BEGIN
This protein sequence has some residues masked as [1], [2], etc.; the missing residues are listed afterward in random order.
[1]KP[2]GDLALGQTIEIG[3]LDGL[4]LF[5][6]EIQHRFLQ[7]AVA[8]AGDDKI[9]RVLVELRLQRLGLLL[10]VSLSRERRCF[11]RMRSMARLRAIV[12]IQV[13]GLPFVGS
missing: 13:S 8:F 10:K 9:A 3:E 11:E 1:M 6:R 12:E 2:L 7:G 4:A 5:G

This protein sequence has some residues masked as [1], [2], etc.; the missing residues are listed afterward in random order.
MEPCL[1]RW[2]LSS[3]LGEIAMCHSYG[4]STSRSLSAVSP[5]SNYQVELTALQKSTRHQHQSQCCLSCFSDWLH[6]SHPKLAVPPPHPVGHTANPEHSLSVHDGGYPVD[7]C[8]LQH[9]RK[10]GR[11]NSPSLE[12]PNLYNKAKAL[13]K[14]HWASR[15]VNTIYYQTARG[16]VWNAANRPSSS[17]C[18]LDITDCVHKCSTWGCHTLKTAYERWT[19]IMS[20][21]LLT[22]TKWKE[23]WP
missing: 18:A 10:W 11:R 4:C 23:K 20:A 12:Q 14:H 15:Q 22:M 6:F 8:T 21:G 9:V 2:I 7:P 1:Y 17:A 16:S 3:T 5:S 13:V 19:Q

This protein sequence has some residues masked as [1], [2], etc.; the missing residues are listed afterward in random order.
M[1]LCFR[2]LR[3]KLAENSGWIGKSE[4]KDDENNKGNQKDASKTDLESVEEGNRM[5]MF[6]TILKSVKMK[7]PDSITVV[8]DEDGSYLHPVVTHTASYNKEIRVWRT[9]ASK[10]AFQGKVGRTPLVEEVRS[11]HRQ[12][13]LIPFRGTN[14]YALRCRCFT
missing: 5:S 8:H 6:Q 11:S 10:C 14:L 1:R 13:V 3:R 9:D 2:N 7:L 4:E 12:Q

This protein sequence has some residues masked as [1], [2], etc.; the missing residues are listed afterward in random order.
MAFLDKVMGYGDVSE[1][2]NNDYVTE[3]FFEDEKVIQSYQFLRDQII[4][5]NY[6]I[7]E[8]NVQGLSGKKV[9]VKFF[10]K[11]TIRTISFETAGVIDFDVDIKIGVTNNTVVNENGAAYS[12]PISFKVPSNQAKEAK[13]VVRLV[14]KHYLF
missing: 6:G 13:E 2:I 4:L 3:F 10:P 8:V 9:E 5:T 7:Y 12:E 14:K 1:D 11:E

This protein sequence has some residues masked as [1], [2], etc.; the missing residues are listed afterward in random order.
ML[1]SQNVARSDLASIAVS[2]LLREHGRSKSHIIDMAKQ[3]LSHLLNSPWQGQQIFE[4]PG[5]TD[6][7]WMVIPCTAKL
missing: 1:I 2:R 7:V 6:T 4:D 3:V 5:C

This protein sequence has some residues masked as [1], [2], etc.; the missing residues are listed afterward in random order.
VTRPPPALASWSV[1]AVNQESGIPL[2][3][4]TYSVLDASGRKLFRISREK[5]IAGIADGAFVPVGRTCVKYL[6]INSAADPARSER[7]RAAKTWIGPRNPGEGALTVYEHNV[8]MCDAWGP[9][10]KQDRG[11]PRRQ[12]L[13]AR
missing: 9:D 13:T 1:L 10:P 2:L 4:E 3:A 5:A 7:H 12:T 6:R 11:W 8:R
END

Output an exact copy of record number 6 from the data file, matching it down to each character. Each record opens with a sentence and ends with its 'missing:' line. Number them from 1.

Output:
This protein sequence has some residues masked as [1], [2], etc.; the missing residues are listed afterward in random order.
VTRPPPALASWSV[1]AVNQESGIPL[2][3][4]TYSVLDASGRKLFRISREK[5]IAGIADGAFVPVGRTCVKYL[6]INSAADPARSER[7]RAAKTWIGPRNPGEGALTVYEHNV[8]MCDAWGP[9][10]KQDRG[11]PRRQ[12]L[13]AR
missing: 9:D 13:T 1:L 10:P 2:L 4:E 3:A 5:A 7:H 12:T 6:R 11:W 8:R